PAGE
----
Thumbing through a neighbor’s college textbook on human sexuality titled Our Sexuality, I stopped at the chapter discussing “Implications of Bigotry” and “Causes of Homophobia and Hate Crimes” and came across the Matthew Shepard story. It said:
“Public awareness of hate crimes against gays rose sharply after the 1998 death of Matthew Shepard. Shepard was an openly gay, 21-year-old University of Wyoming student who hoped for a career in diplomacy and human rights. After two 21-year-old high school dropouts pistol-whipped Shepard, crushing his skull, they tied him to a fence outside town and left him to die. Most people were horrified by this crime; 700 mourners came to his funeral. But outside the church, other people carried signs with such messages as ‘No tears for queers’ and ‘No fags in heaven.’”
It ain’t necessarily so. A year and a half after the trial, Stephen Jimenez, himself openly gay, went to the scene of the crime in Laramie, Wyo., to research the incident for the purpose of writing a television screenplay about the incident. After eight months of digging, the former ABC, CBS, and 20/20 journalist began to uncover evidence that the story was more complicated than the slam-dunk hate crime it had been hastily portrayed to be—a sordid tale involving sex and drugs and contents of a police report that never came out in the open.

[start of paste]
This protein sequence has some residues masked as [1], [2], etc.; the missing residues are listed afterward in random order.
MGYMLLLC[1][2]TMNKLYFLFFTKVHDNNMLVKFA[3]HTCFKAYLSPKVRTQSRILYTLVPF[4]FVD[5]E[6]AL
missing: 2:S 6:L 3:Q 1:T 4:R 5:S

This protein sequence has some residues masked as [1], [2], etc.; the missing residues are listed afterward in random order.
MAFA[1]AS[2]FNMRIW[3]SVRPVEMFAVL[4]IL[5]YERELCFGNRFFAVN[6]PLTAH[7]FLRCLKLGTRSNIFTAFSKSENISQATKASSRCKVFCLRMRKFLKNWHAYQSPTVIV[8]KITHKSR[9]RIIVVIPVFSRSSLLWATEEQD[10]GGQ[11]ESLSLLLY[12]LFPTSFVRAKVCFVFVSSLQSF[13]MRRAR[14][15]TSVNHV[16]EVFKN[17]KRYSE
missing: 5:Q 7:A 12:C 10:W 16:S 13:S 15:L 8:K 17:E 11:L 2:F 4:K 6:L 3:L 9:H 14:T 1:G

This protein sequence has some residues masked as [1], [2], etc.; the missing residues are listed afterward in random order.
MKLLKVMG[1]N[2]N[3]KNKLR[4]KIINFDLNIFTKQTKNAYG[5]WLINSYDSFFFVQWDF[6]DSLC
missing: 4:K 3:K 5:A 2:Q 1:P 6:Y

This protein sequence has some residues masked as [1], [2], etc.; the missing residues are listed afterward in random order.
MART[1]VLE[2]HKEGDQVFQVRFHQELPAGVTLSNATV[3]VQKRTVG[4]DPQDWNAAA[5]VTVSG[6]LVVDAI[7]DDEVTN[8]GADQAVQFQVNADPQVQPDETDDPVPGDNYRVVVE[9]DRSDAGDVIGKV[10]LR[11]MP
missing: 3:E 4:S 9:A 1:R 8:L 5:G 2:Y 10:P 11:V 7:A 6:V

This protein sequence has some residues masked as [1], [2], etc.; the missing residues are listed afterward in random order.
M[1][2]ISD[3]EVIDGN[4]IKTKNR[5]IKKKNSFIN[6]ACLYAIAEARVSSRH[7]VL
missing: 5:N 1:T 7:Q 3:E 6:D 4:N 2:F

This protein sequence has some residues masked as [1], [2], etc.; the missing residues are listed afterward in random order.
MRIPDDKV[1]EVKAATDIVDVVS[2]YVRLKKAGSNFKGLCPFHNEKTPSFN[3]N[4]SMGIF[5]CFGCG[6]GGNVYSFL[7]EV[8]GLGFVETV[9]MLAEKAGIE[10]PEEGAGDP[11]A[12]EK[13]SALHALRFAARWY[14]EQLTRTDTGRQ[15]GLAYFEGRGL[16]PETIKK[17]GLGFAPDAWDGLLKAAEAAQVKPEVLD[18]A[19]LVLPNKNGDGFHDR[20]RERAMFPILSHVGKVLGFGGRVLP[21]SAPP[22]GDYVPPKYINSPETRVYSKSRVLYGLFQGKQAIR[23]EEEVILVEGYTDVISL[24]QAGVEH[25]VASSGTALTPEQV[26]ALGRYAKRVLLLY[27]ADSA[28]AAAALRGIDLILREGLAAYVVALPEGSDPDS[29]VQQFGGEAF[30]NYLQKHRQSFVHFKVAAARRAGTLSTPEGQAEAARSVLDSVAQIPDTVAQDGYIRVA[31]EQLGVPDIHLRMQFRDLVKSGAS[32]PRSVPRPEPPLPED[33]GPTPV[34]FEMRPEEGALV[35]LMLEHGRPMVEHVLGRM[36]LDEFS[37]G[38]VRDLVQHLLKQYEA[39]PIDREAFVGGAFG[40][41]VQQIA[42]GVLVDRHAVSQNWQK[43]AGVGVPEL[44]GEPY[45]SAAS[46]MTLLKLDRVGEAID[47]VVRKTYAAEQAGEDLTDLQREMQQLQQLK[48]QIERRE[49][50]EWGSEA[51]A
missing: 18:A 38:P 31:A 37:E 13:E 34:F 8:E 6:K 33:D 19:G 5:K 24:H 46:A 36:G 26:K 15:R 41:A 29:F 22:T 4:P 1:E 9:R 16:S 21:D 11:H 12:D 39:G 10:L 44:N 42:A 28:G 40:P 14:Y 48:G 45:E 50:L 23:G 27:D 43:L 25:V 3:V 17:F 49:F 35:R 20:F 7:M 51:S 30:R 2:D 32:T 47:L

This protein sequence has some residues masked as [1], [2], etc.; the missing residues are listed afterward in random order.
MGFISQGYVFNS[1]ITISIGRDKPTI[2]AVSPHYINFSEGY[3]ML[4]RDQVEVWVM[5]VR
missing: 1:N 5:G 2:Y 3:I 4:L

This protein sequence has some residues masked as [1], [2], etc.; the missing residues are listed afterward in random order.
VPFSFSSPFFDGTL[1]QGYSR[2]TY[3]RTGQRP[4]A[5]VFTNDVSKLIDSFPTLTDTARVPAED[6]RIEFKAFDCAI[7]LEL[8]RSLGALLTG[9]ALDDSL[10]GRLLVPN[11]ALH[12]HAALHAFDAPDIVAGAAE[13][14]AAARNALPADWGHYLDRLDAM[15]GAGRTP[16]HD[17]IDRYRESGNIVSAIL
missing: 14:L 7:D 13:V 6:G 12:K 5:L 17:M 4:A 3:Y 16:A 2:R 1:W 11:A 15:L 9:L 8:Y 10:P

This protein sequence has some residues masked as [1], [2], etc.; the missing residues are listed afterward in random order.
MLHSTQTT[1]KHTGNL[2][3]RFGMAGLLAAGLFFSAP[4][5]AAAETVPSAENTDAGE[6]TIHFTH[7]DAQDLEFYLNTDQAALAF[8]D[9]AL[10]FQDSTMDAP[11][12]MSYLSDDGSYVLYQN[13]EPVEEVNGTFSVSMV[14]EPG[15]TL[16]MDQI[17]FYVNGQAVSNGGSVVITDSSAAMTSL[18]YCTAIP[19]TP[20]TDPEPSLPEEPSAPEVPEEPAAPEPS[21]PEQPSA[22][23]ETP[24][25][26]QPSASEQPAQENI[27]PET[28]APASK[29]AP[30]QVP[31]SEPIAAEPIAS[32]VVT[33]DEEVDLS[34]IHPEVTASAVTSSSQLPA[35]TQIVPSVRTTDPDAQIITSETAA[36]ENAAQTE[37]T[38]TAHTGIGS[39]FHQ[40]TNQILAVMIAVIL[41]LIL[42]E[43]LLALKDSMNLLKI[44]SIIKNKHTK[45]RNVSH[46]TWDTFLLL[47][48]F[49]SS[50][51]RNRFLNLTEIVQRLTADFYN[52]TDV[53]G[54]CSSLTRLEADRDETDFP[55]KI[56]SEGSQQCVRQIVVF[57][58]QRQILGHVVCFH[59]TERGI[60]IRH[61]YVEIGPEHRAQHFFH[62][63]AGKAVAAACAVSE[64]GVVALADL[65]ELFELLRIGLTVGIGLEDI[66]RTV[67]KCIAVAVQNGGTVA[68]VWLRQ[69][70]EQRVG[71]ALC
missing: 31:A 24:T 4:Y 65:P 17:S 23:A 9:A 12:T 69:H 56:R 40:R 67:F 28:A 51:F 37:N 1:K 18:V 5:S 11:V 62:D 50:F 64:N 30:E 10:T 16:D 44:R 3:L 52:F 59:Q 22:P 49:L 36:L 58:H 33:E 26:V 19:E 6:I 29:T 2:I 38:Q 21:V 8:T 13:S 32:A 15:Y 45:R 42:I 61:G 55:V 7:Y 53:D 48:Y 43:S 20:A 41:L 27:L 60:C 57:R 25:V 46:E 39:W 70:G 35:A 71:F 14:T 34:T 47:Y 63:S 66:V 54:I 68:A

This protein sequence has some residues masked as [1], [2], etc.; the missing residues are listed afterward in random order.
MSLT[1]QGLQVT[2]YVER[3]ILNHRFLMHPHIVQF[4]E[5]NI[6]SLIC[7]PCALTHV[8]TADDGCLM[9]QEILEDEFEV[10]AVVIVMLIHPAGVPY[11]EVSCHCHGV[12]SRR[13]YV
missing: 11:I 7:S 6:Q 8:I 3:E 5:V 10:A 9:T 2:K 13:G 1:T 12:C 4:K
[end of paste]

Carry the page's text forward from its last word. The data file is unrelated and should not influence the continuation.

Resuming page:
In 2013 Jimenez wrote The Book of Matt: Hidden Truths About the Murder of Matthew Shepard.But you have likely never heard of it. NewsBusters’ Noel Sheppard wrote last September:
“The 1998 murder of Matthew Shepard is considered one of the nation’s most notorious hate crimes. Yet when a new book comes out by a gay author contending that Shepard was not killed because of his sexual orientation, American’s media appear disinterested in reporting the new revelations. … This murder was pivotal in sparking the gay rights movement, with comedienne Ellen DeGeneres leading the charge. Yet despite revelations from the book first being leaked a few weeks ago, a LexisNexis search identified very little attention paid to them. At press time, there has been not one mention of Jimenez’s book or the new revelations on ABC, CBS, CNN, MSNBC, or NBC. Not one word. … As for print, I could find nothing about the book or the new revelations at the Associated Press, The New York Times, USA Today, or The Washington Post.”
In 1978 Alexander Solzhenitsyn said this about the modern press:
“There is no true moral responsibility for distortion or disproportion. What sort of responsibility does a journalist or a newspaper have to the readership or to history? If they have misled public opinion by inaccurate information or wrong conclusions, even if they have contributed to mistakes on a state level, do we know of any case of open regret voiced by the same journalist or the same newspaper? No….”
Yet this is the textbook my neighbor, and our children, are reading. The Matthew Shepard case is a hate crime, period, and don’t confuse me with the facts. What kind of society this concealment of truth will produce has only begun to be seen.